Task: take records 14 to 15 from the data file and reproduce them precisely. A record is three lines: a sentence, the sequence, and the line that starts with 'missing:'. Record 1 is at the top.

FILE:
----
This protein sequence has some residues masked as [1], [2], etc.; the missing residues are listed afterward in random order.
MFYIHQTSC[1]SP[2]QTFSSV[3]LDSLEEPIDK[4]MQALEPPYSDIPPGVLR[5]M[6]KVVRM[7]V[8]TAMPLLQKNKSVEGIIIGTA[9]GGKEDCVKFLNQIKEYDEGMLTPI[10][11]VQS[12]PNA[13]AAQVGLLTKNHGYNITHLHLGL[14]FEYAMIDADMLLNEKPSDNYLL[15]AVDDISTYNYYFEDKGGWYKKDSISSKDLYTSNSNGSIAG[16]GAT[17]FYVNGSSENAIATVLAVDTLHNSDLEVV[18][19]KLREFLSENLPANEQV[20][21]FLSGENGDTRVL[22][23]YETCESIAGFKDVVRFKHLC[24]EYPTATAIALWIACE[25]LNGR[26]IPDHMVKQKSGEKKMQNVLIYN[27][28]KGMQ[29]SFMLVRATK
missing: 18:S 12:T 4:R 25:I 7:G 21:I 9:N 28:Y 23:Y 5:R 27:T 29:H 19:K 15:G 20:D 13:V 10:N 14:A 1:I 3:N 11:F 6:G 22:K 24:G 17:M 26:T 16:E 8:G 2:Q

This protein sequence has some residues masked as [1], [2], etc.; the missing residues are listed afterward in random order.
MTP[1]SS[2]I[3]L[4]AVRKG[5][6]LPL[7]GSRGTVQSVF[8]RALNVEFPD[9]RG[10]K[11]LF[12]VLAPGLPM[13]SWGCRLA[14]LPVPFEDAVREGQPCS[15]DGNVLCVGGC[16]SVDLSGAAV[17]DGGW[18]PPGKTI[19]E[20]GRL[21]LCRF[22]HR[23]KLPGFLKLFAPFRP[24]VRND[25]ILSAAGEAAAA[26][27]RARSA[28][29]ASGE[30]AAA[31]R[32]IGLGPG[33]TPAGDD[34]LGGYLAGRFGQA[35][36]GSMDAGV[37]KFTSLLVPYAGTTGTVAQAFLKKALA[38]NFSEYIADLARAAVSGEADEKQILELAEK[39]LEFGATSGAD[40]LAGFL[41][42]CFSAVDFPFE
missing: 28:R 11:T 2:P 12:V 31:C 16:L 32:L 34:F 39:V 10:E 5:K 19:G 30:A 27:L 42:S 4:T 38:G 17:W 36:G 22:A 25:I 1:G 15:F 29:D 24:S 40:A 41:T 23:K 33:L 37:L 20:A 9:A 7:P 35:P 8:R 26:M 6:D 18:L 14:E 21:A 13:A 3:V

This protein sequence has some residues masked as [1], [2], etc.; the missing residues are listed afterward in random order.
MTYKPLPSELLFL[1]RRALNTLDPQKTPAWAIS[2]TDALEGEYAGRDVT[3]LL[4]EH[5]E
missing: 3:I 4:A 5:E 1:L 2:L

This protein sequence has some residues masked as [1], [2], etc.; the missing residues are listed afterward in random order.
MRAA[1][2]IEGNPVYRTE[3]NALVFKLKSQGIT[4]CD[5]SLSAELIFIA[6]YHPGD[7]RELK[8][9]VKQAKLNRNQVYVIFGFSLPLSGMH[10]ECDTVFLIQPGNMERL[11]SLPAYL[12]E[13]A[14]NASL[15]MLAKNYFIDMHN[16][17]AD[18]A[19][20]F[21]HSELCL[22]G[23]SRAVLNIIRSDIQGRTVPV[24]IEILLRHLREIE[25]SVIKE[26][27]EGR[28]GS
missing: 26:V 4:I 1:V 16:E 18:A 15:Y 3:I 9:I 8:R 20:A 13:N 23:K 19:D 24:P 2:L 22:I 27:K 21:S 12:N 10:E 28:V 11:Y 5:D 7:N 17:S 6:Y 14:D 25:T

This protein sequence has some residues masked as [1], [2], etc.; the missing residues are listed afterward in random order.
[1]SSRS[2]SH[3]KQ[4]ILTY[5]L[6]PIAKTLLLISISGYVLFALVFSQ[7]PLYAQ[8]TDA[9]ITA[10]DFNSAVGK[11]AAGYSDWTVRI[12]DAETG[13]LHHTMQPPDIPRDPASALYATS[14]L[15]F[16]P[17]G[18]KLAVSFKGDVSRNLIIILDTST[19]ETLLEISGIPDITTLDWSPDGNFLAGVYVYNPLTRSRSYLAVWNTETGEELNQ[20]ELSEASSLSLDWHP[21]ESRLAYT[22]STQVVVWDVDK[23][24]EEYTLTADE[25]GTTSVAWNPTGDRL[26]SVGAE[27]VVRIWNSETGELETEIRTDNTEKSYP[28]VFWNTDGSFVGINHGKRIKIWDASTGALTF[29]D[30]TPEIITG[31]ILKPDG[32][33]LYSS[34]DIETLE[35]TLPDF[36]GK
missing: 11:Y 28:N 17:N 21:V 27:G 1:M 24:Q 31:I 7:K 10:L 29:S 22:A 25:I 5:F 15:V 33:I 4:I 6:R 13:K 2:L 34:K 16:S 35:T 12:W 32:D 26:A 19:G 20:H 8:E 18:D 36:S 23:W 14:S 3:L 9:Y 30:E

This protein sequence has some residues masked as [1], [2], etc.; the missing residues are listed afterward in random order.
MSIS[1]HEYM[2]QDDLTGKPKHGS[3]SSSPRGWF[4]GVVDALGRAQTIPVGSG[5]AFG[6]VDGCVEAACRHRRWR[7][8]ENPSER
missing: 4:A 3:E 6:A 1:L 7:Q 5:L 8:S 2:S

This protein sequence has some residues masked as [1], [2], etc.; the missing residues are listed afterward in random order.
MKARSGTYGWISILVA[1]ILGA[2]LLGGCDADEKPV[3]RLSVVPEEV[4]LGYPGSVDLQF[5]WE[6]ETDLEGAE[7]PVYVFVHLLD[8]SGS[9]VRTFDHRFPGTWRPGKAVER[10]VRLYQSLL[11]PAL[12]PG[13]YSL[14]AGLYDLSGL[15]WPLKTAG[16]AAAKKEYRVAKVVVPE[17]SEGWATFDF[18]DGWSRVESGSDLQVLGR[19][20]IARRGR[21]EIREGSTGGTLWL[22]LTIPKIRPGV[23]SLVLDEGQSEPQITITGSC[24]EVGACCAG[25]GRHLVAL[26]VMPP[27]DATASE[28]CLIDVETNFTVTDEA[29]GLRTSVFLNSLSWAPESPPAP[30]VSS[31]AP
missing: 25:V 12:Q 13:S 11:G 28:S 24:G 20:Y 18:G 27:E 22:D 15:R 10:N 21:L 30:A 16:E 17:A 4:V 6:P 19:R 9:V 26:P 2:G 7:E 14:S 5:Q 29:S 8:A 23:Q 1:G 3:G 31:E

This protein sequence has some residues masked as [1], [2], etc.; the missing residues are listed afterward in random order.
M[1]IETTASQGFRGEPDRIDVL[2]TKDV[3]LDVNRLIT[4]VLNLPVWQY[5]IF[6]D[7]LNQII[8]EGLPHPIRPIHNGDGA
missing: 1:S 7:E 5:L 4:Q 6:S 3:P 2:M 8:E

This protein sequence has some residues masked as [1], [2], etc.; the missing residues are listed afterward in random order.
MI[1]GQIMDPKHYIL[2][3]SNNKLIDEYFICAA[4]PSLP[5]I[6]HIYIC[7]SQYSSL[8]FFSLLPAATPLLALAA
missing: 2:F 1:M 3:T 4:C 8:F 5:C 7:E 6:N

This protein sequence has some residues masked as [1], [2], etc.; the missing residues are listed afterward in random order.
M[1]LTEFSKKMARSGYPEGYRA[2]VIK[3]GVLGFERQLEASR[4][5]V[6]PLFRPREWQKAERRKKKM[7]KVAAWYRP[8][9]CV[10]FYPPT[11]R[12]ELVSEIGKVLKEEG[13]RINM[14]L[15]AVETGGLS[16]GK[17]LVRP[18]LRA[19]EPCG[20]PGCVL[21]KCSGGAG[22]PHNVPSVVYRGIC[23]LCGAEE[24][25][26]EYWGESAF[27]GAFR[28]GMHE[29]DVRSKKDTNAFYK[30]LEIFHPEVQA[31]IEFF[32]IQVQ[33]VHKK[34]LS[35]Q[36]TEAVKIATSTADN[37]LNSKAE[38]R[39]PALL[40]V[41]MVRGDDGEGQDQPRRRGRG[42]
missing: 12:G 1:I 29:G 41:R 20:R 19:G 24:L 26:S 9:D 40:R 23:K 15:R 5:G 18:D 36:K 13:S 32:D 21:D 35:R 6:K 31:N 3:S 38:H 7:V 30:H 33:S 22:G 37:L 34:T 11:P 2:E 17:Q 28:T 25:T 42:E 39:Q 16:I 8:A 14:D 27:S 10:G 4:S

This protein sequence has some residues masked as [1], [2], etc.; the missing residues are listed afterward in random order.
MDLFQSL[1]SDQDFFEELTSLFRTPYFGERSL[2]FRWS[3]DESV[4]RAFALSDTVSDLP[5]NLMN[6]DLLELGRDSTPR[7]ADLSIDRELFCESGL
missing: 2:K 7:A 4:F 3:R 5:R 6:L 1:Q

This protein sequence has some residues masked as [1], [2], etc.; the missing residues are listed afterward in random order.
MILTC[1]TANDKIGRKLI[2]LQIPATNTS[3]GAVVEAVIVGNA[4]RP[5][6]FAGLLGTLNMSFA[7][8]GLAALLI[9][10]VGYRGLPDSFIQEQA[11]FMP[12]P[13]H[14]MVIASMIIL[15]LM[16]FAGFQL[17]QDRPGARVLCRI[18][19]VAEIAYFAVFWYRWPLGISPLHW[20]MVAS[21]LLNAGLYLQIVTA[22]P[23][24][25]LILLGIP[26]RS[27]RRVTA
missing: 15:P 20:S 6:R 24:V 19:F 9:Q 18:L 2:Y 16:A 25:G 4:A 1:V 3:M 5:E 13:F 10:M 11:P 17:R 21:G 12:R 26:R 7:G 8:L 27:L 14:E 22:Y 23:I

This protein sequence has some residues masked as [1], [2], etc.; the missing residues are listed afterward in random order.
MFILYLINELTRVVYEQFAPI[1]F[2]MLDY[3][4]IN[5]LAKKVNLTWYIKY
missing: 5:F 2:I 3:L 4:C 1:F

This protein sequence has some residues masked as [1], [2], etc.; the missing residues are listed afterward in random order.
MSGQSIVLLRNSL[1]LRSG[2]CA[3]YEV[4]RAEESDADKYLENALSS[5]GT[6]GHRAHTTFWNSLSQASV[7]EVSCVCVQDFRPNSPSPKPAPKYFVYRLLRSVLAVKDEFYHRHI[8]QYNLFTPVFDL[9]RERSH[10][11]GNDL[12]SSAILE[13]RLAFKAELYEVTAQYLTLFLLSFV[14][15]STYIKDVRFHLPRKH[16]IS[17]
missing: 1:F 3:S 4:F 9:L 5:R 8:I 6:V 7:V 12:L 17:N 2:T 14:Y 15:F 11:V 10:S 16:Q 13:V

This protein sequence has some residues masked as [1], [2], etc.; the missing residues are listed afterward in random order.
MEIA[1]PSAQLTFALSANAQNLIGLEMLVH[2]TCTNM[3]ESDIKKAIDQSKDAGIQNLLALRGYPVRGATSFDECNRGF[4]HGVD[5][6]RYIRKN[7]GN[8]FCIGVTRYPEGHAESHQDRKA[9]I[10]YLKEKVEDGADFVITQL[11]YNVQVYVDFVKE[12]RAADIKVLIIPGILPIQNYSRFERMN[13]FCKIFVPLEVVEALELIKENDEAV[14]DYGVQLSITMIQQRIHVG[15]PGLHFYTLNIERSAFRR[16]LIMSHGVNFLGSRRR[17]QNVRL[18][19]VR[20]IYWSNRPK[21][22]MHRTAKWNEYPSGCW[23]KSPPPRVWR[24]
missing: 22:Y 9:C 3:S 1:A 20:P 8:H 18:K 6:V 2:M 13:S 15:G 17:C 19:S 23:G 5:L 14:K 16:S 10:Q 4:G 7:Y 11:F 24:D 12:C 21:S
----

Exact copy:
This protein sequence has some residues masked as [1], [2], etc.; the missing residues are listed afterward in random order.
MSGQSIVLLRNSL[1]LRSG[2]CA[3]YEV[4]RAEESDADKYLENALSS[5]GT[6]GHRAHTTFWNSLSQASV[7]EVSCVCVQDFRPNSPSPKPAPKYFVYRLLRSVLAVKDEFYHRHI[8]QYNLFTPVFDL[9]RERSH[10][11]GNDL[12]SSAILE[13]RLAFKAELYEVTAQYLTLFLLSFV[14][15]STYIKDVRFHLPRKH[16]IS[17]
missing: 1:F 3:S 4:F 9:L 5:R 8:I 6:V 7:V 12:L 17:N 2:T 14:Y 15:F 11:V 10:S 16:Q 13:V

This protein sequence has some residues masked as [1], [2], etc.; the missing residues are listed afterward in random order.
MEIA[1]PSAQLTFALSANAQNLIGLEMLVH[2]TCTNM[3]ESDIKKAIDQSKDAGIQNLLALRGYPVRGATSFDECNRGF[4]HGVD[5][6]RYIRKN[7]GN[8]FCIGVTRYPEGHAESHQDRKA[9]I[10]YLKEKVEDGADFVITQL[11]YNVQVYVDFVKE[12]RAADIKVLIIPGILPIQNYSRFERMN[13]FCKIFVPLEVVEALELIKENDEAV[14]DYGVQLSITMIQQRIHVG[15]PGLHFYTLNIERSAFRR[16]LIMSHGVNFLGSRRR[17]QNVRL[18][19]VR[20]IYWSNRPK[21][22]MHRTAKWNEYPSGCW[23]KSPPPRVWR[24]
missing: 22:Y 9:C 3:S 1:A 20:P 8:H 18:K 6:V 2:M 13:S 15:G 17:C 19:S 23:G 5:L 14:K 16:S 10:Q 4:G 7:Y 11:F 24:D 12:C 21:S